The conference, seen throughout the regional maritime community as the prime meeting spot for the sector’s leaders and advocates, explores an array of topics impacting our shores, seas, and waterways.
The maritime industry’s most pressing issues were unpacked by some of the sector’s most prominent changemakers at the annual Middle East Yachting Conference, which annually acts as the forerunner for Dubai International Boat Show (DIBS), the Middle East’s largest maritime show
Opening the 2023 event, His Excellency Saeed Mohammed Hareb, Secretary General: Dubai Sports Council, and Adviser to the Dubai International Boat Show, described the conference as an important, unifying force that brings manufacturers, suppliers, and government authorities together to drive innovation and transformation. Trixie LohMirmand, Executive Vice President – Events Management: Dubai World Trade Centre, organiser of DIBS 2023, echoed His Excellency’s sentiments and said that the great coordination at the government level across the UAE is driving significant expansion across the leisure boating ecosystem. “Initiatives like the D33 Dubai Economic Agenda will play a transformative role in the leisure marine boating industry in the years to come. We will be building international bridges to a lot of events destination hubs as well, to make sure we increase the export and investment opportunities for all,” she said.
In the first of the day’s in-depth panel discussions, (pictured centre) Abdulla Bin Habtoor, Chief Portfolio Officer of SHAMAL, the developers of Dubai Harbour, where DIBS took place this year, said the wide range of coastline projects taking place across the region are driving “tremendous” potential for the regional maritime industry. “Ever since we first started on the Dubai Harbour project back in 2016, our mission always revolved around how we could create an ecosystem that provided our residents and visitors with the marina lifestyle. Not only do we have a 700-berth marina, but we also have a dedicated super yacht marina,” he said. “We are really committed to rekindling the connection between residents and the sea.” Sustainability infused all discussions at the conference, which is echoed in the S.E.A (Sustainable Environmental Action) Mission taking place across the DIBS event including sustainable food options and solar-powered generators on site,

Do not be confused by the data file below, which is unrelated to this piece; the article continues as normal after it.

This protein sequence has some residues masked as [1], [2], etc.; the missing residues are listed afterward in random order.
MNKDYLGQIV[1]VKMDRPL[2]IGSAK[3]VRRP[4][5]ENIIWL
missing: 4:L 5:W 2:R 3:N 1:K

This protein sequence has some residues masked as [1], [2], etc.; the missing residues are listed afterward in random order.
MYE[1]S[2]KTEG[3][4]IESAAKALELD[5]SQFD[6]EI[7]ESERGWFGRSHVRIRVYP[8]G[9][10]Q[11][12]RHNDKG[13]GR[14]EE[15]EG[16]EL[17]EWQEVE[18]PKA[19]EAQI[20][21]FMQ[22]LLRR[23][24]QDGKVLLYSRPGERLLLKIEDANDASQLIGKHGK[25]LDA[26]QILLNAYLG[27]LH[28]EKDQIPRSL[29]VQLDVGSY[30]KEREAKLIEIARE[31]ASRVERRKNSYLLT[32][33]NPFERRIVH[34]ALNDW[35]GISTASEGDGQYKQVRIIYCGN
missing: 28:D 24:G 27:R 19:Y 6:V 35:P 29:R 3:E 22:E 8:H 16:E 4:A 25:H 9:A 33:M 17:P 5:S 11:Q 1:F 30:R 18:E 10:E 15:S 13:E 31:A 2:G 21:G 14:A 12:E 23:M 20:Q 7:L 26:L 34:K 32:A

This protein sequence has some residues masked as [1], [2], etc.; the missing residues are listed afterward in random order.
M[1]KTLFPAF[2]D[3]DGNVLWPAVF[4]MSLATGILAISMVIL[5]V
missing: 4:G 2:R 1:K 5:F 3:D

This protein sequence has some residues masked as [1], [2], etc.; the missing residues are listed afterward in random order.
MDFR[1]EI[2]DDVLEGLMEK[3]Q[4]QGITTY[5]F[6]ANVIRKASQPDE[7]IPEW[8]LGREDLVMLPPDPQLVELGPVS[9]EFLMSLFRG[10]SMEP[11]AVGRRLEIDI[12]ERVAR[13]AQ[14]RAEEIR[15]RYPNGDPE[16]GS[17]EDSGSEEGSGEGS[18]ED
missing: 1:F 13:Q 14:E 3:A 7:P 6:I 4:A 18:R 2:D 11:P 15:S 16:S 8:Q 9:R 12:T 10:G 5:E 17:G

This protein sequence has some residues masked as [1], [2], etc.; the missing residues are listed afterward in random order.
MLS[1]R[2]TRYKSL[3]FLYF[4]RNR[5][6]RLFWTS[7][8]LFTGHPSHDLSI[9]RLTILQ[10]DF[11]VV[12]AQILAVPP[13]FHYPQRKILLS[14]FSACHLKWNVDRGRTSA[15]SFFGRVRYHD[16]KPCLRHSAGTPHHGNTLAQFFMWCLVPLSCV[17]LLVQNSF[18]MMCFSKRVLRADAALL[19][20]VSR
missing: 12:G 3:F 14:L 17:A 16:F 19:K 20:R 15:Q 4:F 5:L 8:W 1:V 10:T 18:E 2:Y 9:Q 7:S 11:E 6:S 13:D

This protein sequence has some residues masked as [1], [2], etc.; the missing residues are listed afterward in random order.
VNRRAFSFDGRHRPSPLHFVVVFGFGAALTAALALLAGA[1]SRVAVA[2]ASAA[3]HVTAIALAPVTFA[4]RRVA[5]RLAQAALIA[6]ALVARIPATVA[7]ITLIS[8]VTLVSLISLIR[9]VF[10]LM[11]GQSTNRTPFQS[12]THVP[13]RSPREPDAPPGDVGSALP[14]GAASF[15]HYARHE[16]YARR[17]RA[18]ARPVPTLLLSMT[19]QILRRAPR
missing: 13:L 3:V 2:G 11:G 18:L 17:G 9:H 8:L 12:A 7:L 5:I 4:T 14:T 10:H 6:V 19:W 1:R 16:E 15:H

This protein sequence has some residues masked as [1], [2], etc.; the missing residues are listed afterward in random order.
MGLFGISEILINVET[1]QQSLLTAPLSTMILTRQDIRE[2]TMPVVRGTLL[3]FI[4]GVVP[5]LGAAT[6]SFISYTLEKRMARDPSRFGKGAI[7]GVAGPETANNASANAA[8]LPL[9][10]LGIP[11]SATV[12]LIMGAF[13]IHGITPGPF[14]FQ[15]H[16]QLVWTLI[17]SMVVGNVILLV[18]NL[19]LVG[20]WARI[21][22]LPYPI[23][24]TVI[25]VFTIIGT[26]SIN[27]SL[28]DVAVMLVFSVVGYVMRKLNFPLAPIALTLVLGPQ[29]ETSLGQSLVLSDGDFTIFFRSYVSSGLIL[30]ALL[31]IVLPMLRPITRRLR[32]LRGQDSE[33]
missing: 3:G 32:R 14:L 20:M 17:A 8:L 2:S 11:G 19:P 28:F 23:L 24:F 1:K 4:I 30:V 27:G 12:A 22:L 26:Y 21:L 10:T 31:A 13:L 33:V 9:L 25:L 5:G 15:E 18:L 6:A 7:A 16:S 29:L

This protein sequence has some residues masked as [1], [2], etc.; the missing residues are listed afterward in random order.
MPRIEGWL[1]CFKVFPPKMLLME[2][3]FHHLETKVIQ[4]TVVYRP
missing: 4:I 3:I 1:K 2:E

According to Francis Lapp, CEO of Sunreef Yachts, sustainability touches every part of the yachting industry. “Boat owners want to see everything from solar power and electric engines to eco-friendly materials being used in boat interiors, as well as alternative green fuels,” Lapp explained Millennials and Gen Z clients, in particular, are not just interested in concepts such as electric engines, but rather a completely sustainable lifestyle. Marinas today have to reflect this transformation and shift towards sustainability.”
Industry is Responsible
The shifting demographic of boat ownership also came under focus during conference discussions, along with the impact that these High Earners Not Yet Rich (HENRYs) are having on the industry. Paris Baloumis, Group Marketing & Brand Director at Oceanco, said the responsibility lies with the industry to attract the younger market to the yachting lifestyle. “From what we’ve seen, the younger generation is still focused on building their empires, and are not necessarily ready to engage in a four or five-year-build period. We as the industry can change this by showcasing the enjoyment of yachting, and highlighting that the experience doesn’t start when the yacht is delivered; it starts during the build process.”
As the yachting industry takes strides to lessen its ecological footprint and reach out to a younger audience, the importance of collaboration was emphasised by Abeer Al Shaali, Deputy Managing Director of Gulf Craft and Chairperson of Leisure Marine Association MENA, the key that will continue to unlock opportunities for further evolution across the industry. “While it can be challenging because different cities have different maritime authorities and different rules and regulations, you have to remember that everyone is working together as part of one ecosystem,” Al Shaali said. “It is very important to keep users at the heart of the experience and really understand their needs when creating a framework for the marine sector.”
Bringing in Wealth
“Yachting has certainly proven to be very robust,” said Yerin Hobson, CEO of Arrow Monaco, in a panel that explored whether inflation, rising costs of materials, sanctions and investment trends in the region could capsize the yachting industry. “We do have issues, for example in the regional and global supply chain, as well as when it comes to negotiating with shipyards to cover risk when it comes to inflation. But, I do not think the tipping point is approaching. History has proven that it’s up to us to ensure that yachting is still attractive and that we bring wealth into yachting.”
The Middle East Yachting Conference – sponsored by Oceanco, Arrow Monaco and My World of Yachts – was followed by the Dubai International Boat Show 2023, which ran from 1 – 5 March at Dubai Harbour and featured more than 1,000 exhibiting companies and brands from over 60 countries.